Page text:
A warning to Buyers and Sellers of Property in Spain

WARNING TO PROPERTY SELLERS ON THE COSTA BLANCA!

Are some cash-strapped estate agents manipulating the Spanish law by using clients’ deposits for their cash-flow?

Spanish Law clearly states that in the business of property sales, any reservations or deposits paid over in good faith by would-be buyers, is the absolute property and responsibility of the vendor, particularly non-refundable reservations.

How can it be anything else? The asset to be eventually transferred belongs to the vendor(s) and not in any way to the Estate Agent.

To agree otherwise is tantamount to giving Power of Attorney over your property to the agent!

Typically, on a property sale at an agreed sum of say €300,000, the Buyer is required to pay over a €3,000 non-refundable reservation fee to the vendor as surety for the vendor reserving the property for the buyer for a period of 3 weeks.

After this time the buyer, if serious will have had his lawyer prepare his papers in order for him to make a further payment of 10% of the purchase price and exchange contracts with the Vendor.

It is common practice for this 10% to be paid to the vendor’s lawyers who in turn will place it in their clients account alternatively there is no bar on it being paid directly to the Vendor who must in all aspects be responsible for it.

Should the buyer discontinue the purchase on his own account or fail to proceed to exchange of contract within a reasonable time, the Vendor is entitled to keep the Reservation Fee (€3,000) and offset his similar legal preparation costs and to go some small way towards the loss of any alternative buyer who could have purchased the property during the 3 week period. It also serves to help in recovery of any other outlay of funds for example, purchasing packing materials, etc.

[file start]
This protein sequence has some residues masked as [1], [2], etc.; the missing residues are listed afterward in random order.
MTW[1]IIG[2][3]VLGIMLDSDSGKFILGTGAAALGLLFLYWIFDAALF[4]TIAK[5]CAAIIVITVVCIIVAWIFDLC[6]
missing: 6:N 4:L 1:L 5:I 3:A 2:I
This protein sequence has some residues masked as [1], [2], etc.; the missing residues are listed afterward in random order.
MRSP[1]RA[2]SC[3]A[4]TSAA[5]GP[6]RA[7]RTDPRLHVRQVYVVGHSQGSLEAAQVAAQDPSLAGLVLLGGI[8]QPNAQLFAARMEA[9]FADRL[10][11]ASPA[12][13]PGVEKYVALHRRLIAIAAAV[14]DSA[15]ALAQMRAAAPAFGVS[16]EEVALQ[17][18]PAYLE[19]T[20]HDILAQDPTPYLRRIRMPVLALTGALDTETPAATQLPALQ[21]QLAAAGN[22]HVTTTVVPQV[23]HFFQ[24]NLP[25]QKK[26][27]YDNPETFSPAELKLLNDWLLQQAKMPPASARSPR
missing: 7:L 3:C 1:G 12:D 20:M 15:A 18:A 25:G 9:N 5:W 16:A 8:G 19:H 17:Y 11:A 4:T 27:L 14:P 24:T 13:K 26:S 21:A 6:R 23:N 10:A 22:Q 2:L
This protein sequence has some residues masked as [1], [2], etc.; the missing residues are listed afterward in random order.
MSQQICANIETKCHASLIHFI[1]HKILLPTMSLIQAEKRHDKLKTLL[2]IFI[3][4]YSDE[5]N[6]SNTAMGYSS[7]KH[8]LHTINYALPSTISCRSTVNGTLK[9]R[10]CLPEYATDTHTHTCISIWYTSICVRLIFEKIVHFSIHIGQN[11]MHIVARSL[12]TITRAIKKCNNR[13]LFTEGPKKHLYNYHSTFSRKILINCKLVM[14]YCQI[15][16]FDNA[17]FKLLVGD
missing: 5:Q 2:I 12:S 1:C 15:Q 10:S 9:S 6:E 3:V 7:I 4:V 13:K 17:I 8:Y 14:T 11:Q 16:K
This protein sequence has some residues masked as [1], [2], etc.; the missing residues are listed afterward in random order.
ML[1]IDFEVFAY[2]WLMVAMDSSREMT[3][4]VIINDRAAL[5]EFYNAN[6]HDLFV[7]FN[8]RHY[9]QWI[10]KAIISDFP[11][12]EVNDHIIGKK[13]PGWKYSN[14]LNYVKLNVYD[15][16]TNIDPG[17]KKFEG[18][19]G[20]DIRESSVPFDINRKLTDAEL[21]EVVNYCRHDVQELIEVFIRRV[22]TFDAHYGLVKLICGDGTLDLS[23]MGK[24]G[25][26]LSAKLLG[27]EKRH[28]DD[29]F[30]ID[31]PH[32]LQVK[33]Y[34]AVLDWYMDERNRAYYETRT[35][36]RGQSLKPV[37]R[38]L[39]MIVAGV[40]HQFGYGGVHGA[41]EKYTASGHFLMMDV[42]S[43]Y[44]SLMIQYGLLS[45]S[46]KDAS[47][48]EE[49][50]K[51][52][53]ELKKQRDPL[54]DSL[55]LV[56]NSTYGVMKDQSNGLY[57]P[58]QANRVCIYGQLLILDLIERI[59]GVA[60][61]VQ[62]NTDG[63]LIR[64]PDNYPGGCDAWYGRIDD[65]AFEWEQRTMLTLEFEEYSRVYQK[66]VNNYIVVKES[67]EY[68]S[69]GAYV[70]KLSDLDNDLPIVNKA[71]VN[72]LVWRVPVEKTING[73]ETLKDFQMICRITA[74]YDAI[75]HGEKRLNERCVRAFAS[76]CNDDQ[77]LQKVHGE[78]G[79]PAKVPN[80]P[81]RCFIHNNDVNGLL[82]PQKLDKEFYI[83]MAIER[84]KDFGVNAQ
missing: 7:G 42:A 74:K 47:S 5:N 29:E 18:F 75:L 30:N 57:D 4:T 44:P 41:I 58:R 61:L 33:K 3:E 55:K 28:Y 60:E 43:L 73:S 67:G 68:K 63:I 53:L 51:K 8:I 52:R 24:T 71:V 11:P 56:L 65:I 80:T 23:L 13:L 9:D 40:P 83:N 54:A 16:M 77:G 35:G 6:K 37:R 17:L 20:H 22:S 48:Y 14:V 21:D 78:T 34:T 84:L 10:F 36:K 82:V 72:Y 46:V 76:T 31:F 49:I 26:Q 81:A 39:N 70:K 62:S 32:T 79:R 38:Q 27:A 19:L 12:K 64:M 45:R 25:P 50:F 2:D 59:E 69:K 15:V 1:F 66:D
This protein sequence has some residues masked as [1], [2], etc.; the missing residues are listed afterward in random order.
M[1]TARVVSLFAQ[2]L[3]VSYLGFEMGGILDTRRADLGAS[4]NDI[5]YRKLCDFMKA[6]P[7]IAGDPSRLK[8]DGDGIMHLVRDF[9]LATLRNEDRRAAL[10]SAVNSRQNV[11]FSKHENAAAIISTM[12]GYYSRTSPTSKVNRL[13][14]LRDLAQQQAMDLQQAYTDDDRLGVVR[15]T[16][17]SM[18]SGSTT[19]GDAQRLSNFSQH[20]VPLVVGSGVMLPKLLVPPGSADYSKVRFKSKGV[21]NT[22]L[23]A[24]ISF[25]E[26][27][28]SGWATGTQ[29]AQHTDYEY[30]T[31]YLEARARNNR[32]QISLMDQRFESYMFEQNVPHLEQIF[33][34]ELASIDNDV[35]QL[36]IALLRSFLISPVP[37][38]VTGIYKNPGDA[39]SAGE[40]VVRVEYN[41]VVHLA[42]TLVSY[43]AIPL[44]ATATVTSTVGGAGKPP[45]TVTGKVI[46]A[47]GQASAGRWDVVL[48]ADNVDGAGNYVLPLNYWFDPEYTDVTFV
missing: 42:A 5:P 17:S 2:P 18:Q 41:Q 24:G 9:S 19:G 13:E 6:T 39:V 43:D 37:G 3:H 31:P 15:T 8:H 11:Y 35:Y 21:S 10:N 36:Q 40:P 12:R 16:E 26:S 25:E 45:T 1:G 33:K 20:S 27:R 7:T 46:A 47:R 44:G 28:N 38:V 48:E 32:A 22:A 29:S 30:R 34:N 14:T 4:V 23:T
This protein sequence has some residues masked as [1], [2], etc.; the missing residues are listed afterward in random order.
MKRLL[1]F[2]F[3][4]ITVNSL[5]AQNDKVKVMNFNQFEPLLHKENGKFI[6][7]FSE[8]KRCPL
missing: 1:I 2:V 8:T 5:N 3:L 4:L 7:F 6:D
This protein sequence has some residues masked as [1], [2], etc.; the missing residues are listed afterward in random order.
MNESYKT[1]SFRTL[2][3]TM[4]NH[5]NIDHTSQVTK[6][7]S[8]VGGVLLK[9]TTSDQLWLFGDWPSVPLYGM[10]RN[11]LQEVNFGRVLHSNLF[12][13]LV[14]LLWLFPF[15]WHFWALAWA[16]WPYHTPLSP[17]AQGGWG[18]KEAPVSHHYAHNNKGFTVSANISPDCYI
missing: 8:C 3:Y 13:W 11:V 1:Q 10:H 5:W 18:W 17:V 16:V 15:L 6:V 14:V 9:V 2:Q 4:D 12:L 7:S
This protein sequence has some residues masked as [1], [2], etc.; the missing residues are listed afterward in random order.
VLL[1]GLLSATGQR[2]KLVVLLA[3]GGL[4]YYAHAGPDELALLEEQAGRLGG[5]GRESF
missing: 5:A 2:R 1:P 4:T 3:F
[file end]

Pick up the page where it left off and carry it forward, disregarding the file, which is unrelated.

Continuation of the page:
Most decent agencies respect this law and do not seek to circumnavigate it.

Unfortunately, there is a new breed of agents who seek to not only hang on to this reservation fee but in other cases also try to keep the 10% deposit!

Fortunately these agents are in the minority but are nonetheless growing in number.

Using the values given above, this means that a €3,000 Reservation fee constitutes 20% of the agents’ fees for completing the sale, without actually completing it.

This is not an insignificant proportion of those fees to be literally paid in advance!

By some of these agents this is being employed as insurance for their loss of profits and not as surety for the seller should things go wrong and if they don’t then well and good they have 20% payment up front!

You (The vendor) will be told by the agent that their clients are very nervous of paying over such a sum of €3,000 to the Vendor or his lawyer and that they (the agent – supposedly representing you too) cannot pay this over without their consent!

How on earth can a donors’ consent or lack of it be applied to a non-returnable Deposit/Reservation unless it is pre-conditional and if it is, then it is valueless in terms of its definition?

So what is the purpose of this Reservation Fee and what use is it to the Vendor?

The simple answer is under these ‘manufactured rules’ it is of no use whatsoever to the vendor and even if he/she does everything correctly and in accordance with the law they will still not receive any compensation from a buyer who reneges on the deal because according to the agent he can refuse the payment to go forward.

The Spanish Law does permit for a vendor who wants to vary these terms to do so but why would they want to?

Again the answer is simple.

The agent will tell you that if you do not agree to this variation they will not sell your property!

This in contract law terms is “Duress”. {Definitively speaking “Economic Duress”}.

See: - Pao On –v- Lau Yiu Long (1979).